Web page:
If we norteamericanos are prevented from traveling to our nearby island neighbor, and US citizens must rely solely on Cuban exile propaganda or State Department pronouncements like the 2003 “Trafficking In Persons Report” for news, then who here can challenge the distortions?
DISPATCH FROM REPRESSIVE CIENFUEGOS
The following is one of a series of messages I emailed to a friend in Detroit while experiencing difficulties in Cuba last spring. These messages were angry salvos fueled by frustration and anxiety that I was feeling at the time. They would have been lost to cyberspace had my friend not saved them. He also appreciates the complexity of the island, and wanted to publish the messages as a firsthand account on repressive Cuban police tactics.
I agreed to this while still on the road, then changed my mind. I was worried that without sketching in a background, it would simply result in Miami Mafia-style Cuba bashing. Exile critics are excellent at focusing on the island’s failings while ignoring anything positive. Always, they must obscure the crucial context behind their critique: that many of the “third-world” problems Cuba experiences are really North-South exploitation issues that exist throughout Latin America.
These details were mostly forgotten until the Bush junta announced in October a major mobilization of Homeland Security resources to hunt down and prosecute Cuba travelers. What they are claiming about Cuba has little to do with reality as I have seen it; they likely did focus group studies to see what would galvanize the populace into supporting this latest flex of imperial muscle.
Here is one of the dispatches, unedited except for patching it together smoothly. The repressive policies of the US government have forced me to use a pseudonym.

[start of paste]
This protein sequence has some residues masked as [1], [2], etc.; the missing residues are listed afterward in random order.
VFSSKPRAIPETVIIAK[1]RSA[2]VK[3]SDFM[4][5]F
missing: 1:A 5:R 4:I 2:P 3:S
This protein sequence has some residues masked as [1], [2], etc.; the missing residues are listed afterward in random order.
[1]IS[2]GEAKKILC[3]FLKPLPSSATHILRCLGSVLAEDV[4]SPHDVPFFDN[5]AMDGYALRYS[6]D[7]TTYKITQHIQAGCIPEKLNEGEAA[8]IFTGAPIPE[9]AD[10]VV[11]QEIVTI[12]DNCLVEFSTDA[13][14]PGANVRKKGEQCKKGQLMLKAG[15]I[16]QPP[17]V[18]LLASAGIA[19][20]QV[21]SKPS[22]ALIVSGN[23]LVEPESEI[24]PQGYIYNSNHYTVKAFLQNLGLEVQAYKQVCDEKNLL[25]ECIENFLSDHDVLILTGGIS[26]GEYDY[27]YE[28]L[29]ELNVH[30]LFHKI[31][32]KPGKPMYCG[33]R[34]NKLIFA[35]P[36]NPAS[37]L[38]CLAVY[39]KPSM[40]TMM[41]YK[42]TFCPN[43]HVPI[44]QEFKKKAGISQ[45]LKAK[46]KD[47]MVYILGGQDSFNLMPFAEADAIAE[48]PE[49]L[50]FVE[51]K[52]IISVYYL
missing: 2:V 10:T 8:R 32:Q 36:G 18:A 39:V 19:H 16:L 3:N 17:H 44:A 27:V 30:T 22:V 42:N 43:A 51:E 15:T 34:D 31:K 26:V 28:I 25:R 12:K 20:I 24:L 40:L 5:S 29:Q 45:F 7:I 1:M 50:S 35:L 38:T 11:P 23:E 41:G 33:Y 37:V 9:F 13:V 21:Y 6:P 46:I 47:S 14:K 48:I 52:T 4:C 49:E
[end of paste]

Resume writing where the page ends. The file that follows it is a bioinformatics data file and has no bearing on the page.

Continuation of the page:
Well, I knew it was coming, but when it came, it still caught me a bit by surprise. I’ve been in Eastern Cuba for a month, and everyone has been talking about the latest wave of repression.
There were obvious signs: all the guys whom I’ve bought weed from during past visits are in jail, and I’m talking 15 years. I haven’t smoked since I arrived, the atmosphere is totally different now, and very paranoid. Not smoking is no big deal, I needed to clean out my lungs a bit, anyway, but what a drag about my socios.
We traveled in the Sierra, enjoyed some clean living, camping, biking, you know the drill. After a short rest in Holguin, we tossed the bicycles on the bus and came to Western Cuba…and here, the Sword of Damocles has descended upon us.
For the first three nights in Cienfuegos, the police accosted us every night, basically insinuating that Yudi was a prostitute, and me, a sex tourist. We talked our way out of trouble the first two times, but three is always the charm. On Thursday, we walked right into una operation and my street protestations came to nothing: they hauled Yudi off to jail. And for what? The crime of trying to visit another part of her own country? Cuba Libre my ass!
So I spent the entire night in the cop shop, trying to get her out. No dice.
“Check the fucking computer;” I suggested helpfully, “and you’ll see she’s no hooker, she’s got a clean record.” But they wouldn’t or couldn’t.
“No,” I was told, “She must wait for the morning, when the boss lady of the prostitute squad will come in and interview her etc.”
“But she didn’t do anything,” I countered. Going right to my ‘A’ material, I added: “What am I supposed to say when I go back to the US and I hear the Cuban-American mafia claim that you can’t go anywhere in Cuba without being hassled by the police?”
They were somewhat impressed by this line of reasoning, but to no effect. Socialist cops, like coppers everywhere, must follow orders. OK, whatever, I thought, let’s wait until morning for the boss lady if we have to, and we’ll resolve this thing once and for all.